Your wedding day will feel like the ultimate romantic movie. And just like any good movie, the music sets the tone. That's why choosing wedding ceremony music is so crucial—it creates a soundtrack for every important moment, from the walk down the aisle to the first kiss and more.
"My motto is: before the vows, before cake, the first thing your guests will experience is the music," says Carla Fabiani of Chantal Music NYC in New York City. "A couple's ceremony music should reflect their theme and vision."
But how do you choose the right wedding ceremony music for the big day? Well, the first step is finding the right ceremony musicians—the pros who will bring your ceremony score to life. Then, you'll work with these talented vendors to choose the playlist that will create a vibe for your nuptials. Let's get started:
How Do I Choose My Wedding Ceremony Music Pros?
First things first: It's time to find the people who will provide the musical accompaniment to your ceremony. But how do you go about finding these talented pros? Here's a step-by-step guide to selecting your ceremony music professionals.
Decide on live vs. recorded music.
Yes, if you've already hired a DJ to perform during your reception, there's a good chance they can also provide music for your ceremony. However, there are certain advantages to hiring live musicians to perform during the ceremony, both practical and aesthetic.
Timing is everything at a wedding ceremony, and live musicians can ensure everything is timed to a tee. According to Alison Lawson of Corda Entertainment in Colfax, North Carolina, "recorded music can’t time arrivals of the wedding party down the aisle in the same way live musicians can. Musicians have the ability to make music seamless for entrances. There is nothing more dramatic than to have a bride come down the aisle at her own pace and have the music end as though the piece was written just for her."
And then there's the general vibe that live music creates. Says Andrew Mille of Charleston Entertainment in Charleston, South Carolina. "Live music shows up at the moments in life we never forget. Hearing, along with seeing musicians in person, along with their instruments, makes for the ideal sensory experience. Your guests will appreciate at least some aspect of live music at your wedding, even if it's just to add an intimate touch to your ceremony with a fine soloist or duet."
Envision the types of musicians you'd like at your ceremony.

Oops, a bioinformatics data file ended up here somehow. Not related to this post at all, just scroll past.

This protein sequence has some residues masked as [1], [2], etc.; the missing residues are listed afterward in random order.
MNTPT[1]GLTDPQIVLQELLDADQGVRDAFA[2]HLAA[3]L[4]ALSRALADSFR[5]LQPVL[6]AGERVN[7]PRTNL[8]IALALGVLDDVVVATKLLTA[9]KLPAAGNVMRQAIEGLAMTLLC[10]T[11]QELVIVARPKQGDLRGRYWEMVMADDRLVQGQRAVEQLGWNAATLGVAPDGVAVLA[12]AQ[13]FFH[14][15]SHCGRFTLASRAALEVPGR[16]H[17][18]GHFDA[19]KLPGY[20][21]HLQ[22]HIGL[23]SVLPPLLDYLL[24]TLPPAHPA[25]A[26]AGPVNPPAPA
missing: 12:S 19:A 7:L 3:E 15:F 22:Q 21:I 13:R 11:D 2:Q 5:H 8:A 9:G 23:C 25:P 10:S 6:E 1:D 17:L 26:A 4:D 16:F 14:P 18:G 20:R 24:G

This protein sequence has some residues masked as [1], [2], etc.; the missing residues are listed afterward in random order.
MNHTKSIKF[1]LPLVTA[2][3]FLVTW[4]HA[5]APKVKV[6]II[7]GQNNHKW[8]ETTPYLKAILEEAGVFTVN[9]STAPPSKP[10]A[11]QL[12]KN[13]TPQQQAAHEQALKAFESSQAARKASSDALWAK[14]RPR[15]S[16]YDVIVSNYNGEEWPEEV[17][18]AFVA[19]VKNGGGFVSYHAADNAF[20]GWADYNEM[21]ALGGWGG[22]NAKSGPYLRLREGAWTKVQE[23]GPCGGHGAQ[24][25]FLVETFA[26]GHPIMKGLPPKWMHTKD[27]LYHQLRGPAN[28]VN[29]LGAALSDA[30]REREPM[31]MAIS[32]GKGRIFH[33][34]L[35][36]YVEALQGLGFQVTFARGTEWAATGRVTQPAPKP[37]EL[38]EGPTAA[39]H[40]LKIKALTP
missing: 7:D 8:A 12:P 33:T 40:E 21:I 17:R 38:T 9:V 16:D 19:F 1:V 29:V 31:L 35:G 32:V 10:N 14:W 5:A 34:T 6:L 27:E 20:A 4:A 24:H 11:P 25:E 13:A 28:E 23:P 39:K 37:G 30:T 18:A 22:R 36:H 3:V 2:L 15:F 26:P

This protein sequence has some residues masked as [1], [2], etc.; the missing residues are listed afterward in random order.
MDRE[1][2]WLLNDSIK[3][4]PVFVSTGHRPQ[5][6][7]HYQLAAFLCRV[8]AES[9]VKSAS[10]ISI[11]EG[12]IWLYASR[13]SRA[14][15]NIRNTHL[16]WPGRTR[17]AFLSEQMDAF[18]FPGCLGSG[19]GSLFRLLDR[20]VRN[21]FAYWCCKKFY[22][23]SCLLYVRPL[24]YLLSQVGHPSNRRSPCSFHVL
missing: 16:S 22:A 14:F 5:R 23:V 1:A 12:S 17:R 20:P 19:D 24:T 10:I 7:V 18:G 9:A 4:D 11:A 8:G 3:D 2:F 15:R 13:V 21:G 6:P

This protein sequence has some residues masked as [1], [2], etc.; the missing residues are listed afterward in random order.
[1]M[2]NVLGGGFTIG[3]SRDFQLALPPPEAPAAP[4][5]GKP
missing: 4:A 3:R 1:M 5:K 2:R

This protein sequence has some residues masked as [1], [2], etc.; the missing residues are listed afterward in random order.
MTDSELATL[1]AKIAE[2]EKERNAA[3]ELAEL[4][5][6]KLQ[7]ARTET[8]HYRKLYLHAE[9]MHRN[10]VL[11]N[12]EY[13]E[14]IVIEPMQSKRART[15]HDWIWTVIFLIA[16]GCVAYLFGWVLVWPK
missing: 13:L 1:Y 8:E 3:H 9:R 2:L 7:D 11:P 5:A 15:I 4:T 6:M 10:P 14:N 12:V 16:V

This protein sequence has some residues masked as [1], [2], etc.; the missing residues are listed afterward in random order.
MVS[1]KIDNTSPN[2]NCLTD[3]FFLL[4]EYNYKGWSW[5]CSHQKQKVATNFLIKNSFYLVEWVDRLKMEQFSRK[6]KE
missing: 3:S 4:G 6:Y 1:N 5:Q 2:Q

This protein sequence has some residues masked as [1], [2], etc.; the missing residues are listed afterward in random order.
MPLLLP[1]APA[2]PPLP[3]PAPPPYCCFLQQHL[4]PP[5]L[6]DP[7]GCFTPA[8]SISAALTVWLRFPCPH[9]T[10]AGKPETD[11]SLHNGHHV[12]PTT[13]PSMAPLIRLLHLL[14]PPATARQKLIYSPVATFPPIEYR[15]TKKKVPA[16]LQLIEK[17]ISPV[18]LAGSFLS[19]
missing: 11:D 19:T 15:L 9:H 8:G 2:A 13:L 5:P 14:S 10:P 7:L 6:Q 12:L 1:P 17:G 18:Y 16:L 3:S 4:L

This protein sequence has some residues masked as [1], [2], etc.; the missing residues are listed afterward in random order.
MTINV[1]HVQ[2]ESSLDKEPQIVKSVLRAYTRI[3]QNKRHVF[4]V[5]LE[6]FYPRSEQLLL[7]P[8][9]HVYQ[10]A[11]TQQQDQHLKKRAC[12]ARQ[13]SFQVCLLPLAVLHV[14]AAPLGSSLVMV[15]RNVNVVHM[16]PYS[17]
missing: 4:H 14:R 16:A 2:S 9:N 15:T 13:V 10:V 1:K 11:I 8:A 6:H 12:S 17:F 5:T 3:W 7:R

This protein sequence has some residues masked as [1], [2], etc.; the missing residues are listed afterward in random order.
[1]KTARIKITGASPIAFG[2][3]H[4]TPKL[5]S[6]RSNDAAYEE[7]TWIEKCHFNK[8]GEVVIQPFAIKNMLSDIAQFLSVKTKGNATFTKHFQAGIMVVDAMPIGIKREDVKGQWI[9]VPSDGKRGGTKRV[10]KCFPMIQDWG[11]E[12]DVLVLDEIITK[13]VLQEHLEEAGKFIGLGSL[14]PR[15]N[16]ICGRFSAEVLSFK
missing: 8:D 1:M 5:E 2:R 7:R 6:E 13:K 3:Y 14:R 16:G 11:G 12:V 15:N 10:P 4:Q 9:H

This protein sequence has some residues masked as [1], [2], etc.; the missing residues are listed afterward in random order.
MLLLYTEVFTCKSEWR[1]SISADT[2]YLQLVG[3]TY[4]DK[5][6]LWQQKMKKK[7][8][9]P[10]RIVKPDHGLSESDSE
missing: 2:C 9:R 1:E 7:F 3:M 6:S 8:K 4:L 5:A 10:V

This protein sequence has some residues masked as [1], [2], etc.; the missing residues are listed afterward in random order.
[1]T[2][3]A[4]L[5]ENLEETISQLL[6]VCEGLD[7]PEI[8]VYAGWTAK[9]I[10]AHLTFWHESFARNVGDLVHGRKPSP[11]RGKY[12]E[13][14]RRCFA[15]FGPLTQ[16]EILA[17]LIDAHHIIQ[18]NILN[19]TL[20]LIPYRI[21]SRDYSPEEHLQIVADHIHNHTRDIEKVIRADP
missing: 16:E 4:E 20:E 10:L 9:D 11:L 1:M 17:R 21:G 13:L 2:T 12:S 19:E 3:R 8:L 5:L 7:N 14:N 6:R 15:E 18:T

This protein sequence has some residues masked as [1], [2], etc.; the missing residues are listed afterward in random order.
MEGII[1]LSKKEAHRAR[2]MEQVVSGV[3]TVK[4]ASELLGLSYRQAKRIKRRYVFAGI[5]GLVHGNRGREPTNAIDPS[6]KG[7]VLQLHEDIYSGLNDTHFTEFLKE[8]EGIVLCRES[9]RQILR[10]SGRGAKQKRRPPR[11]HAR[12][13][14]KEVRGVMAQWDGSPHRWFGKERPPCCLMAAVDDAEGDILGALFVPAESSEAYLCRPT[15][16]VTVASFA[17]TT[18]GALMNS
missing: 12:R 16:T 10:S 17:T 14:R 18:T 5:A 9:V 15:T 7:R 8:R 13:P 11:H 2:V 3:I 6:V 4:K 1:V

If you've decided to hire live musicians for your wedding ceremony music, it can be tricky to decide exactly which types of instruments and how many musicians to book. But how do you decide between a string quartet, a solo guitarist, harpist, pianist, or another type of ensemble? These are the factors you'll want to take into consideration:
The venue: Will your ceremony take place outdoors or inside? This plays a major role in the type and number of musicians you'll want to "Most outdoor weddings like rooftop, beaches, and gardens spaces do well with larger ensembles like string quartets or guitar or drums as they provide a full bodied sound without needing amplification and still maintain an organic outdoor feel," says Fabiani. "Indoor venues like a barn or tent area can do well with a duo or trio with harp, flute, and cello, or violin and guitar, as the venue can provide outlets for amplification."
The size of your wedding: "Typically a small, intimate indoor space with 50 guests or less would lend itself to a solo instrument like violin, cello or harp," says Lawson. "For a ceremony with up to 100 guests, a string duo works nicely. And for a ceremony with up to 150 guests, a trio works best, and over 150 guests, a quartet is recommended."
Your wedding style: Will your wedding be a grand ballroom affair or a more laid-back outdoor event? Different instruments evoke a different vibe, and there are lots options to choose from. A string ensemble tends to feel more formal, while a guitarist or keyboard player reads a bit more casual.
Still not sure? Look into an entertainment company that offers a variety of different types of musicians and ensembles. They can help point you in the right direction.
Think about the type of wedding ceremony music you'd like to hear.
It's a common misconception that live ceremony musicians can only play classical music. While, yes, classical is played at many traditional weddings, most ensembles can perform instrumental versions of popular songs (to get an idea of what that sounds like, check out music by the Vitamin String Quartet).
"Good companies with professional musicians can play anything so long as it is written for their instrument," says Lawson. "For weddings, music styles can include light classical, Broadway, pop, tangoes, rags, country, jazz, hymns, contemporary music, and more."
It's a good idea to consider any specific types of wedding music and/or songs you'd like to hear at your ceremony so you can discuss them with any ensembles you interview.
Set a budget.
According to the WeddingWire Cost Guide, the average couple spends about $500 on their wedding ceremony music. However, this cost varies widely depending on the type of ensemble you're booking (more musicians = higher cost), the location of your wedding, and the time of year. Be sure to set a budget before starting your search.
Start the search early.
"The process of booking ceremony music should be one of the exciting and fun aspects of your wedding planning, so do not wait," says Mille. "Reach out as early as possible. The very best musicians don't typically cost much more than the mediocre ones, but the great ones do get booked first."